mflow-itunes-meets-twitter

MFlow – where iTunes and Twitter meet

MFlow is a new music sharing service due to launch on the 15th April. Billed as ‘iTunes meets Twitter’, the service allows users to share music they like using ‘flows’. Like the social networking site, you can ‘follow’ your friends, as well as some British celebrities and DJs, who have already signed up before its launch.

mflow-itunes-meets-twitter

Just like Twitter, your updates (or ‘flows’) appear in your friends’ feeds, and theirs in yours. However, instead of the usual ‘OMG I just burnt my toast’ or ‘did you see what so and so was wearing on the X Factor last night?’ Twitter updates, you ‘reflow’ songs you like, which your friends then get a chance to sample. So far, it’s an interesting idea, but that alone isn’t enough to separate it from already established competitors like Spotify. What really gives this service the edge is its rewards system.

Users can purchase single tracks or albums from the application for around the same price as music on iTunes, Amazon and HMV. Once downloaded, songs are even compatible with the iTunes and can be played on iPods and other MP3 players. If a friend likes a track you have recommended, they can also pay to download it, at which point you get 20% of the track or album cost credited to your account. Basically, the more music you can persuade people to buy, the more music you’ll have; it’s a win-win situation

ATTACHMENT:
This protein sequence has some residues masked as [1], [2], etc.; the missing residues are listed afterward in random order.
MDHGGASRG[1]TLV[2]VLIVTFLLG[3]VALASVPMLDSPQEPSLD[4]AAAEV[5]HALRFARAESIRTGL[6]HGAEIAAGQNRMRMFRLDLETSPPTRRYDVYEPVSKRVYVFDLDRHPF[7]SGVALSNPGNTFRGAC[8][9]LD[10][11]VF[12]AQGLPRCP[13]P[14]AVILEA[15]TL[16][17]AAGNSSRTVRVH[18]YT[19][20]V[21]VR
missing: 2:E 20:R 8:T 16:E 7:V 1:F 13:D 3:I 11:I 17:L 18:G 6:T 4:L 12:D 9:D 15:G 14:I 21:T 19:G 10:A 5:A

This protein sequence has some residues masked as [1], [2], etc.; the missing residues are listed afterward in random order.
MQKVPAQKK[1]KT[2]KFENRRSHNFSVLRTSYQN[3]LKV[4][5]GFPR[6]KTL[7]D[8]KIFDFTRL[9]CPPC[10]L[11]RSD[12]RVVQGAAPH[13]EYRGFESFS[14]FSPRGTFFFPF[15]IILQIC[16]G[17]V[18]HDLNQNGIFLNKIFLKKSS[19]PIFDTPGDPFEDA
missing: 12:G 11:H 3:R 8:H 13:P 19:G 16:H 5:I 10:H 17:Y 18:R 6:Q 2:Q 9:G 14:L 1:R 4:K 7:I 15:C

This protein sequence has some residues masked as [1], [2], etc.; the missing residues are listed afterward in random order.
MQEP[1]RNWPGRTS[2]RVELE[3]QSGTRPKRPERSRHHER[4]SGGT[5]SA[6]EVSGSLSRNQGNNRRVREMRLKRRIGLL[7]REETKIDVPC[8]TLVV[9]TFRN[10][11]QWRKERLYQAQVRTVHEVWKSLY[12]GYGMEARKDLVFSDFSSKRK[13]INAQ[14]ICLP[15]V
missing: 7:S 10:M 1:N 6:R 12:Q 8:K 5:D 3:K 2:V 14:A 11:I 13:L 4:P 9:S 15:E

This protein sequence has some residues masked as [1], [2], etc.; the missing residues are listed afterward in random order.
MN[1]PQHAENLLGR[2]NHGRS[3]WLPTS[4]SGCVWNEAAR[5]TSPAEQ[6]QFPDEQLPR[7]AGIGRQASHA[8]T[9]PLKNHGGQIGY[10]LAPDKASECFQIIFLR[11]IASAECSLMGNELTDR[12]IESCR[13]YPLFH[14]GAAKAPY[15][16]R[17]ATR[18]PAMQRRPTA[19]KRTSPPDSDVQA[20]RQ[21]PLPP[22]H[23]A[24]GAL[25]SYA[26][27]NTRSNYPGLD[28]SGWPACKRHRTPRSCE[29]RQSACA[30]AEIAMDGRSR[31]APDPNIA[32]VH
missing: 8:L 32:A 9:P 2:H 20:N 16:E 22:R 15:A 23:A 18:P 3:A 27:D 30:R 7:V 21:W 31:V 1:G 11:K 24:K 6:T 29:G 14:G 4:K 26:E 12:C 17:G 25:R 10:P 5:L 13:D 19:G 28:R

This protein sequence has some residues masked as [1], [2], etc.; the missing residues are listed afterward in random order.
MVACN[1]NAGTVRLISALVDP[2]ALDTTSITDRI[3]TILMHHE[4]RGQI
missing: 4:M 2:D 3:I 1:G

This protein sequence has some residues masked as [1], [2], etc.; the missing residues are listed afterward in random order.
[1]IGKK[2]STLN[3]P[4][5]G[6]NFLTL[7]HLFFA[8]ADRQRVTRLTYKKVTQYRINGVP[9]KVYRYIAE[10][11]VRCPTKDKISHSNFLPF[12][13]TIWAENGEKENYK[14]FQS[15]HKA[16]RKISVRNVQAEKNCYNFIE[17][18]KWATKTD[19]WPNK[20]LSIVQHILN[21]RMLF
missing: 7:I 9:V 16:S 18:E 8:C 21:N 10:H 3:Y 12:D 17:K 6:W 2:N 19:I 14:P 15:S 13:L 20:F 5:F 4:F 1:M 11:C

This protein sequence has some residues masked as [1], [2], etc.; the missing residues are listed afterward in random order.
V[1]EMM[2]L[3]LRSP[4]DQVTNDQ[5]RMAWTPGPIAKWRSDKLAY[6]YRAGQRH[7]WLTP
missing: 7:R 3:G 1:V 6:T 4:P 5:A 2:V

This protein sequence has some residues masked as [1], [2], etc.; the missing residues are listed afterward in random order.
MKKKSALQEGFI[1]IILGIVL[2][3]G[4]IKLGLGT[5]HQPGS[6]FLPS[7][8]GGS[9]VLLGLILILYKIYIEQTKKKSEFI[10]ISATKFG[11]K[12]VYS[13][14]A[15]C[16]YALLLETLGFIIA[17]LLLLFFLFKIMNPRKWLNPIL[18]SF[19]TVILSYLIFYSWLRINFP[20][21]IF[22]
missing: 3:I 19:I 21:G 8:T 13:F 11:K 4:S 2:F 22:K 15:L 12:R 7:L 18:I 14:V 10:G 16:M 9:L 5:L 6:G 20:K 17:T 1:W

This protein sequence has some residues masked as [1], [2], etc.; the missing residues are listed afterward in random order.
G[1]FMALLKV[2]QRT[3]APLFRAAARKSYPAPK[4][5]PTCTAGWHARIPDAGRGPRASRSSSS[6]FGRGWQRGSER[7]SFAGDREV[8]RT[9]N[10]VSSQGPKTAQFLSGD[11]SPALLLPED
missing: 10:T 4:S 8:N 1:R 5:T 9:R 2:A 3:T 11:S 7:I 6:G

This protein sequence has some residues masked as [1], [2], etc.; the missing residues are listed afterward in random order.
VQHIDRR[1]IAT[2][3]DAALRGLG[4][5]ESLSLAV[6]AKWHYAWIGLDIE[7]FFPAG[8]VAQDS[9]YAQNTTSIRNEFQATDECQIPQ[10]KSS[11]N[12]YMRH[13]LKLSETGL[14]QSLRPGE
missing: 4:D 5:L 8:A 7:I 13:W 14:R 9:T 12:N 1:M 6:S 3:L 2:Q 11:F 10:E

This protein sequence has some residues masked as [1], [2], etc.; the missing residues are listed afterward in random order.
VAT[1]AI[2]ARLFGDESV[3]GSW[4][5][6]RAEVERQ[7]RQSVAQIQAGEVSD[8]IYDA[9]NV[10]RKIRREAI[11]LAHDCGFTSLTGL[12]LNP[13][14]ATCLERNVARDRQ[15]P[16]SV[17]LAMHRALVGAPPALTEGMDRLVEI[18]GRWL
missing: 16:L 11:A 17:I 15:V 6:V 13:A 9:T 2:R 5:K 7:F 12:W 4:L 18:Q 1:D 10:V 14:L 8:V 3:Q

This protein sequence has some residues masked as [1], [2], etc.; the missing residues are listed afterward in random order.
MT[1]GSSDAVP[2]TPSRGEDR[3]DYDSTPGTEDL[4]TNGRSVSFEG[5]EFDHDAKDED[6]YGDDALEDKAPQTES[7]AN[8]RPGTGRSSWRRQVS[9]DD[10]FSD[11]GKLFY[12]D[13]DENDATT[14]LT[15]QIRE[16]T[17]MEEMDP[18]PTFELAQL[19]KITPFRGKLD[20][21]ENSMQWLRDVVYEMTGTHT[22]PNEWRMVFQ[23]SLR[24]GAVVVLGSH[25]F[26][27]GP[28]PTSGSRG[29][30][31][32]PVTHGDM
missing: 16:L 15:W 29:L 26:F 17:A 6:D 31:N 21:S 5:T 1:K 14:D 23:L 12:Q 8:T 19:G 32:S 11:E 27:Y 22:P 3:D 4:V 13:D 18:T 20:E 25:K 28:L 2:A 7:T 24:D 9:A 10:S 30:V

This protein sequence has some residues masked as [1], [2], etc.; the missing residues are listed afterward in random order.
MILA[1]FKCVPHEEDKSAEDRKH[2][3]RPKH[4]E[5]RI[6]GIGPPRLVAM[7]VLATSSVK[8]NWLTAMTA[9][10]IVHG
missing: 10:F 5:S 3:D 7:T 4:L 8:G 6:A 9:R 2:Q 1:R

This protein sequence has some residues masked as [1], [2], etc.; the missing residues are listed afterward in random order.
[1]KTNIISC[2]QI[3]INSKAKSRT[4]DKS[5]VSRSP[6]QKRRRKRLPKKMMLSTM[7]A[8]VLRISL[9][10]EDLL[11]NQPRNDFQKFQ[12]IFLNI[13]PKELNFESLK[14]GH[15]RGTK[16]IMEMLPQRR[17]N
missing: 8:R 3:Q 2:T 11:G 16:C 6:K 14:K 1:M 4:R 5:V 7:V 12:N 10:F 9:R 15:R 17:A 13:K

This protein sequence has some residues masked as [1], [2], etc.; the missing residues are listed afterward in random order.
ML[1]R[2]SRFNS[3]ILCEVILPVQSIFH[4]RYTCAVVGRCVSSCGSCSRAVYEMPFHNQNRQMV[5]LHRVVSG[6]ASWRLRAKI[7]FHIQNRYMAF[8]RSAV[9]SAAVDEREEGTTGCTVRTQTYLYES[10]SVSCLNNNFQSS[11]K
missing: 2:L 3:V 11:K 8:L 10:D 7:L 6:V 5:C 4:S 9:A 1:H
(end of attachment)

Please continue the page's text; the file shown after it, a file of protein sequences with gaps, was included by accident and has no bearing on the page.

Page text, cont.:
Although the system is currently in private BETA mode, it will be opened up to the public on 15th April, offering over 1 million tracks and around 70% of the music bought in the UK on a weekly basis. As well as individual users, big music names like NME and Clash have profiles and share music recommendations.

MFlow works like any other music download application. It has an accessible search function and the ‘reflow’ format will be easily recognised by anyone who has used Twitter. Currently, MFlow doesn’t offer the music selection of other downloading websites and, although you can hear 30 second previews of most tracks, some are billed as ‘album only’ and can’t be bought separately or listened to beforehand.

Having said that, MFlow is an original service that could potentially change the way people download legally online. Offering more incentives than traditional downloading software such as iTunes, it not only provides users with a way to share music but also to connect with their favourite artists.

Competition

Latest Gadgets are giving away 20 invite codes for mflow. To enter our competition simply login to your Twitter account and tweet the following message “@LatestGadgetsUK are giving away 20 invite codes for mflow”. Then drop us an email to news@latestgadgets.co.uk remembering to include your Twitter user name. 20 winners will be picked at random and will be notified by email.